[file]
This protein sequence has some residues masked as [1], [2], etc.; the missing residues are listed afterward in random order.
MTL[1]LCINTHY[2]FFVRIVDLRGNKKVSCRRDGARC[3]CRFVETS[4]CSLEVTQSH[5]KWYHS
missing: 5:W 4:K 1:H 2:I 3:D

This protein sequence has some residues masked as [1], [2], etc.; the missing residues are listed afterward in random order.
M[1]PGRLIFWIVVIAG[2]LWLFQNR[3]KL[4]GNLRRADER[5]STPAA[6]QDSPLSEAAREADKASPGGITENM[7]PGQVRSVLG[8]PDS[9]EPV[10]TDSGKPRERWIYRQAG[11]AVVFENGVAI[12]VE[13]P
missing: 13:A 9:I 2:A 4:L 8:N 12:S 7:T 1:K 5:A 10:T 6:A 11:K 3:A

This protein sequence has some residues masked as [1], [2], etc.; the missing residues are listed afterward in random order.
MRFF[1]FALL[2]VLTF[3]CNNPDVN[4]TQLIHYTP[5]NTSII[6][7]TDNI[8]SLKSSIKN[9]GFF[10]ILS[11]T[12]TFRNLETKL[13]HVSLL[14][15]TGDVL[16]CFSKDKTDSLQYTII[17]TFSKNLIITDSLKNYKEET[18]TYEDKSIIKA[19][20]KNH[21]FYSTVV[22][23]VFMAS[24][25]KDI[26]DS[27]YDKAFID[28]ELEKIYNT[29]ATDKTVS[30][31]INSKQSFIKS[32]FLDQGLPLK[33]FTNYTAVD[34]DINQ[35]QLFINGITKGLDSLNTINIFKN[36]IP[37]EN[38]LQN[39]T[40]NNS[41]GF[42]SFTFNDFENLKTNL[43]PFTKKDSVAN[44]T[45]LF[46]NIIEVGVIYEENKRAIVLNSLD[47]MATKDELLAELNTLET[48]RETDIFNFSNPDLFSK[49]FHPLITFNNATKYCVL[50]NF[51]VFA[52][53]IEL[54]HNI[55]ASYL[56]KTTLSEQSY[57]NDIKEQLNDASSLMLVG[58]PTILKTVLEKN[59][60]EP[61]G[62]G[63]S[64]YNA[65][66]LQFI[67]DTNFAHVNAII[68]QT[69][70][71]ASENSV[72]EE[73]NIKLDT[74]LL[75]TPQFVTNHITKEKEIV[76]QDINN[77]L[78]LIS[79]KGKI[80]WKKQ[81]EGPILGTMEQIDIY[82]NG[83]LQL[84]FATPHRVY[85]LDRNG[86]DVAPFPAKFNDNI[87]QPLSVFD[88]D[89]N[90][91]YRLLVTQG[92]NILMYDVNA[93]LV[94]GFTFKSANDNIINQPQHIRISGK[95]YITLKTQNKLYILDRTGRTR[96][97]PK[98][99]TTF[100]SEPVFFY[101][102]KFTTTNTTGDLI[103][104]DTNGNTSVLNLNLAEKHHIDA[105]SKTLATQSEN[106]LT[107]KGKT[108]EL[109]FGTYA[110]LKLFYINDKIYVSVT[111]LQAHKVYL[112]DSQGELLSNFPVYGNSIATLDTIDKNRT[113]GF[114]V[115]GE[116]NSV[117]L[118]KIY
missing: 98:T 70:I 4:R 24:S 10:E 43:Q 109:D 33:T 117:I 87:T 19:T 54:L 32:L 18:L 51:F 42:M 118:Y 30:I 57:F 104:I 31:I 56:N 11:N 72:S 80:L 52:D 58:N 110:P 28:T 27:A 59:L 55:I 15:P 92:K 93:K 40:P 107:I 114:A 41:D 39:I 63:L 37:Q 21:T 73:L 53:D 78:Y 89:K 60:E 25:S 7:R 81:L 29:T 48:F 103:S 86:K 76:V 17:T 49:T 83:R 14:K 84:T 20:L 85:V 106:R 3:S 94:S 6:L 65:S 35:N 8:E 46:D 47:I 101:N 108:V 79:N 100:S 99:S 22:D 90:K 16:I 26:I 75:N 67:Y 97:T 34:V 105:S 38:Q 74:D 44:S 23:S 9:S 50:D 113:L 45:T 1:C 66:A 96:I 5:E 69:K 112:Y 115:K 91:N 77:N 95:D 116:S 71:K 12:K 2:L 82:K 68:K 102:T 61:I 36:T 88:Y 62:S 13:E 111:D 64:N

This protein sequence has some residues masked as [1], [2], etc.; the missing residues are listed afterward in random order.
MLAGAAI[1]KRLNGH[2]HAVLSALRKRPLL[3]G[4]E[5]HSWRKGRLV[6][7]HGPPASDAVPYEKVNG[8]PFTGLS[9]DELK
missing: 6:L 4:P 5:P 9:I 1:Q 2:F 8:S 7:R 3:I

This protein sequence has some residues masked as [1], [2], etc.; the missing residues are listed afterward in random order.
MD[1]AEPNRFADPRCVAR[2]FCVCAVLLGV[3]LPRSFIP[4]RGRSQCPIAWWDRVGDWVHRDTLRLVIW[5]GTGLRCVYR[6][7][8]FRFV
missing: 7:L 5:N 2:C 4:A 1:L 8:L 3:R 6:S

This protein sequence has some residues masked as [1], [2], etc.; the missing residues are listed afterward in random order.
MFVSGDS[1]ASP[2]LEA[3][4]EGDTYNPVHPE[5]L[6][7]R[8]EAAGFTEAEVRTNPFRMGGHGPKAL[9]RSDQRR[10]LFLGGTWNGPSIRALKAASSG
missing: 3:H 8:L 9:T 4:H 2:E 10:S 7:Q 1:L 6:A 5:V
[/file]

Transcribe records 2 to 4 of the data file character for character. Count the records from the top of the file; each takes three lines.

This protein sequence has some residues masked as [1], [2], etc.; the missing residues are listed afterward in random order.
M[1]PGRLIFWIVVIAG[2]LWLFQNR[3]KL[4]GNLRRADER[5]STPAA[6]QDSPLSEAAREADKASPGGITENM[7]PGQVRSVLG[8]PDS[9]EPV[10]TDSGKPRERWIYRQAG[11]AVVFENGVAI[12]VE[13]P
missing: 13:A 9:I 2:A 4:L 8:N 12:S 7:T 1:K 5:A 10:T 6:A 11:K 3:A

This protein sequence has some residues masked as [1], [2], etc.; the missing residues are listed afterward in random order.
MRFF[1]FALL[2]VLTF[3]CNNPDVN[4]TQLIHYTP[5]NTSII[6][7]TDNI[8]SLKSSIKN[9]GFF[10]ILS[11]T[12]TFRNLETKL[13]HVSLL[14][15]TGDVL[16]CFSKDKTDSLQYTII[17]TFSKNLIITDSLKNYKEET[18]TYEDKSIIKA[19][20]KNH[21]FYSTVV[22][23]VFMAS[24][25]KDI[26]DS[27]YDKAFID[28]ELEKIYNT[29]ATDKTVS[30][31]INSKQSFIKS[32]FLDQGLPLK[33]FTNYTAVD[34]DINQ[35]QLFINGITKGLDSLNTINIFKN[36]IP[37]EN[38]LQN[39]T[40]NNS[41]GF[42]SFTFNDFENLKTNL[43]PFTKKDSVAN[44]T[45]LF[46]NIIEVGVIYEENKRAIVLNSLD[47]MATKDELLAELNTLET[48]RETDIFNFSNPDLFSK[49]FHPLITFNNATKYCVL[50]NF[51]VFA[52][53]IEL[54]HNI[55]ASYL[56]KTTLSEQSY[57]NDIKEQLNDASSLMLVG[58]PTILKTVLEKN[59][60]EP[61]G[62]G[63]S[64]YNA[65][66]LQFI[67]DTNFAHVNAII[68]QT[69][70][71]ASENSV[72]EE[73]NIKLDT[74]LL[75]TPQFVTNHITKEKEIV[76]QDINN[77]L[78]LIS[79]KGKI[80]WKKQ[81]EGPILGTMEQIDIY[82]NG[83]LQL[84]FATPHRVY[85]LDRNG[86]DVAPFPAKFNDNI[87]QPLSVFD[88]D[89]N[90][91]YRLLVTQG[92]NILMYDVNA[93]LV[94]GFTFKSANDNIINQPQHIRISGK[95]YITLKTQNKLYILDRTGRTR[96][97]PK[98][99]TTF[100]SEPVFFY[101][102]KFTTTNTTGDLI[103][104]DTNGNTSVLNLNLAEKHHIDA[105]SKTLATQSEN[106]LT[107]KGKT[108]EL[109]FGTYA[110]LKLFYINDKIYVSVT[111]LQAHKVYL[112]DSQGELLSNFPVYGNSIATLDTIDKNRT[113]GF[114]V[115]GE[116]NSV[117]L[118]KIY
missing: 98:T 70:I 4:R 24:S 10:E 43:Q 109:D 33:T 117:I 87:T 19:T 54:L 32:L 18:L 51:F 42:M 118:Y 30:I 57:F 104:I 31:I 56:N 11:N 72:S 80:L 52:D 58:N 110:P 28:T 27:A 59:L 55:I 15:P 92:K 93:K 40:P 107:I 114:A 41:D 39:I 63:L 37:Q 21:T 73:L 53:D 78:Y 89:K 60:E 25:S 7:R 81:L 29:T 48:F 103:S 86:K 76:V 17:T 49:T 83:R 14:K 84:T 20:L 85:V 106:R 3:S 94:S 6:L 65:S 35:N 8:E 46:D 47:I 101:N 108:V 79:N 100:S 99:S 22:D 90:K 16:I 26:I 75:N 67:Y 97:T 34:V 105:S 38:Q 74:D 44:S 23:S 9:S 50:D 113:L 45:T 1:C 66:A 96:I 5:E 69:K 112:Y 115:K 91:N 77:N 95:D 116:S 71:K 12:K 2:L 82:K 68:K 102:T 61:I 36:T 88:Y 62:S 13:E 111:D 64:N

This protein sequence has some residues masked as [1], [2], etc.; the missing residues are listed afterward in random order.
MLAGAAI[1]KRLNGH[2]HAVLSALRKRPLL[3]G[4]E[5]HSWRKGRLV[6][7]HGPPASDAVPYEKVNG[8]PFTGLS[9]DELK
missing: 6:L 4:P 5:P 9:I 1:Q 2:F 8:S 7:R 3:I